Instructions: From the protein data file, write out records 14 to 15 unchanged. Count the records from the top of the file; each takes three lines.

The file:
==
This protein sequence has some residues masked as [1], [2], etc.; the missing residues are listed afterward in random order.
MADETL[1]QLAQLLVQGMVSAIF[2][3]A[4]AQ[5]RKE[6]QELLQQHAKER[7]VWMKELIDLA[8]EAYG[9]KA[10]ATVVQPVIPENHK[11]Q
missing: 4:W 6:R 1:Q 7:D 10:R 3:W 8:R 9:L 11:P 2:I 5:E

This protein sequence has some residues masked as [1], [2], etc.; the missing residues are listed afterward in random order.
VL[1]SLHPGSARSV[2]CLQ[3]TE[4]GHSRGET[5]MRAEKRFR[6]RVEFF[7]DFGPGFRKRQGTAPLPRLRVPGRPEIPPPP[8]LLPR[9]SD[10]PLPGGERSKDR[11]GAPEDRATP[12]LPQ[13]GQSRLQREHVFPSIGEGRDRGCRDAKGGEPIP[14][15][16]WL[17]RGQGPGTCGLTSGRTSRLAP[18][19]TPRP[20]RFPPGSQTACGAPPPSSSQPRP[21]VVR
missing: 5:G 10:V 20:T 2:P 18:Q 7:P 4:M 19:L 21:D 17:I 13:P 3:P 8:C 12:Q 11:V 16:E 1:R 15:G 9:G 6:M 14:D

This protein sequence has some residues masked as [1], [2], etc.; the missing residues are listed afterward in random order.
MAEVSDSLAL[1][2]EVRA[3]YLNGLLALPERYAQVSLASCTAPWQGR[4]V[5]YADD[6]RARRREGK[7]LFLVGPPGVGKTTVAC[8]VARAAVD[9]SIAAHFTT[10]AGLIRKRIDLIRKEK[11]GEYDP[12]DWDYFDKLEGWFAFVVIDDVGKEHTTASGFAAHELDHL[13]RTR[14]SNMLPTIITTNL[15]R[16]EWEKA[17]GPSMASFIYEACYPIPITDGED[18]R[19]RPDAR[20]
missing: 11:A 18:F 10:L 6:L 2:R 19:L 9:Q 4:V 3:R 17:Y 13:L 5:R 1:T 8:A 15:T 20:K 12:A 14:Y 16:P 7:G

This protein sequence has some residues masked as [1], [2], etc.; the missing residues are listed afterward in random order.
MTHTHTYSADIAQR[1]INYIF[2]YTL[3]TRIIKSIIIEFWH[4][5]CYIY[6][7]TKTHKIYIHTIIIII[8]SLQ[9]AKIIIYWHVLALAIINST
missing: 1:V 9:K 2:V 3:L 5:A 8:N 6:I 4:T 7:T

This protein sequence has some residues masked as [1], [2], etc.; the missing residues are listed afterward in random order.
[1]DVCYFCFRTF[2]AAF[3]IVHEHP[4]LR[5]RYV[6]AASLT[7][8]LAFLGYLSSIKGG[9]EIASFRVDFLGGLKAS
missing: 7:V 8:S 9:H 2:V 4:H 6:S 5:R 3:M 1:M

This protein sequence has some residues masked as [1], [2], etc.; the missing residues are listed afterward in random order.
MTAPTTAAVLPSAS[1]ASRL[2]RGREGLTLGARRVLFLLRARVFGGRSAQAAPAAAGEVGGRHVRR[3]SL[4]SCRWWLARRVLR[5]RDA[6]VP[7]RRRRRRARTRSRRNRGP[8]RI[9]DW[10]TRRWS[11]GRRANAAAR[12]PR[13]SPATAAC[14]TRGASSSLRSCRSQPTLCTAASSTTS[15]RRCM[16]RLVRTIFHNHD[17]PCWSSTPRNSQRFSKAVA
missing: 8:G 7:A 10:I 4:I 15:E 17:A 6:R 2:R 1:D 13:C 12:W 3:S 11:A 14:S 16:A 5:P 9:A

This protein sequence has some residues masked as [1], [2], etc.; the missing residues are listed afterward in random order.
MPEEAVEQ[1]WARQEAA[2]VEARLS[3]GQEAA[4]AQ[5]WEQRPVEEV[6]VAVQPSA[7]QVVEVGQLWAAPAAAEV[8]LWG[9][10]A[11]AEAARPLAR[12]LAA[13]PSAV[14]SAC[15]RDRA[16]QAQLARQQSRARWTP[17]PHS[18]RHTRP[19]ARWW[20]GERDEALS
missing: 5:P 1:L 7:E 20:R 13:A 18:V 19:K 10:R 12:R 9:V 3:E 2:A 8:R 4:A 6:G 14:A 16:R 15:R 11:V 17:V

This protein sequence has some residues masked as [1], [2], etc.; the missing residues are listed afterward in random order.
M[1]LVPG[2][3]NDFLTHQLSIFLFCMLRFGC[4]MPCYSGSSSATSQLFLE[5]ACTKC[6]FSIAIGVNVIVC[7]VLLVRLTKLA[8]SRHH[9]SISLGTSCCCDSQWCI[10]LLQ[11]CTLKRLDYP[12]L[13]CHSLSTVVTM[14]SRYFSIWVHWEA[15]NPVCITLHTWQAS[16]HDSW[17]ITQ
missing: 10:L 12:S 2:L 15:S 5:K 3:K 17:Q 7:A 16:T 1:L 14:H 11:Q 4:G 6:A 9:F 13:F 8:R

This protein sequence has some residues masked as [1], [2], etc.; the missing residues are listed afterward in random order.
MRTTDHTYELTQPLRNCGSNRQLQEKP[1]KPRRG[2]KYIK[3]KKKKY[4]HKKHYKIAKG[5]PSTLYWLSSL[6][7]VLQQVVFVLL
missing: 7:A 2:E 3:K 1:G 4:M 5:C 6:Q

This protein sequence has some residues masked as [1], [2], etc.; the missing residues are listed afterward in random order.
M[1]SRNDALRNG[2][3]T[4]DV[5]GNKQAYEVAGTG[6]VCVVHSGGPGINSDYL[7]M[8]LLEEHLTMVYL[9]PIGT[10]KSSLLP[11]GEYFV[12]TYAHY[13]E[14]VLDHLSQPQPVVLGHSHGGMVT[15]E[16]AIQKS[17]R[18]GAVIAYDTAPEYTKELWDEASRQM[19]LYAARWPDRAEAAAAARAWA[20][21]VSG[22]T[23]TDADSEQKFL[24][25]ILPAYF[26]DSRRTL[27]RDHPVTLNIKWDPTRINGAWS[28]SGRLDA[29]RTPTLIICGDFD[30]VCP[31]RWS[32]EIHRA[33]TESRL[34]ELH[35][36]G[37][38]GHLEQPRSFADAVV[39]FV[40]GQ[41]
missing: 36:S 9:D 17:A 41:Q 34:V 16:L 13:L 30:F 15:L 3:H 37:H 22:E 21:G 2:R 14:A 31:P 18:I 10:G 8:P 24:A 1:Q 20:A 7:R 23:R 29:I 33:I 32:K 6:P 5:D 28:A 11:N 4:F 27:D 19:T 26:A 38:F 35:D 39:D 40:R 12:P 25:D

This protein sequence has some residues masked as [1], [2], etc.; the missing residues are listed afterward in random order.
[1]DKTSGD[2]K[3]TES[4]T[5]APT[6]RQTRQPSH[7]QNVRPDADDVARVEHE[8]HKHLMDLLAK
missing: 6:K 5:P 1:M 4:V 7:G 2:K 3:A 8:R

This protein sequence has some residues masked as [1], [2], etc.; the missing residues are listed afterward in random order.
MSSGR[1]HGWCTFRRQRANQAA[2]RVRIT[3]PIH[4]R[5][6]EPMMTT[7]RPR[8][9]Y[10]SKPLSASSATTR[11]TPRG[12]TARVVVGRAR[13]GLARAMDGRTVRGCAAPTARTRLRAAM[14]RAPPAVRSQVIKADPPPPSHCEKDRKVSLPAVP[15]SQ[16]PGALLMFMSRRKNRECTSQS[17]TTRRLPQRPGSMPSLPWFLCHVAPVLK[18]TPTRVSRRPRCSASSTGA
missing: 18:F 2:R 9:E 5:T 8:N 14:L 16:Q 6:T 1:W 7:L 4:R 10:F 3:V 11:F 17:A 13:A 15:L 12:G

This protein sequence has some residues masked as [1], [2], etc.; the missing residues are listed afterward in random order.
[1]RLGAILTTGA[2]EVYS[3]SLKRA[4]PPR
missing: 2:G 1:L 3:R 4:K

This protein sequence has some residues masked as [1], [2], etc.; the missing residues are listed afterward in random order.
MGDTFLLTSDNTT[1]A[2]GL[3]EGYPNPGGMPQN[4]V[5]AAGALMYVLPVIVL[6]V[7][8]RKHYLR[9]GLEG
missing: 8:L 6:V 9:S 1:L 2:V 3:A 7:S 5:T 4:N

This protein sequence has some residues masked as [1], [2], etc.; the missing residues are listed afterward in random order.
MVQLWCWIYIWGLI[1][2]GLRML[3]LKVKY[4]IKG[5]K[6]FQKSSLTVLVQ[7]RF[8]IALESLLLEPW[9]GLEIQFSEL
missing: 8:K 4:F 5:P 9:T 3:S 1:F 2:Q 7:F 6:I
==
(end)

This protein sequence has some residues masked as [1], [2], etc.; the missing residues are listed afterward in random order.
MGDTFLLTSDNTT[1]A[2]GL[3]EGYPNPGGMPQN[4]V[5]AAGALMYVLPVIVL[6]V[7][8]RKHYLR[9]GLEG
missing: 8:L 6:V 9:S 1:L 2:V 3:A 7:S 5:T 4:N

This protein sequence has some residues masked as [1], [2], etc.; the missing residues are listed afterward in random order.
MVQLWCWIYIWGLI[1][2]GLRML[3]LKVKY[4]IKG[5]K[6]FQKSSLTVLVQ[7]RF[8]IALESLLLEPW[9]GLEIQFSEL
missing: 8:K 4:F 5:P 9:T 3:S 1:F 2:Q 7:F 6:I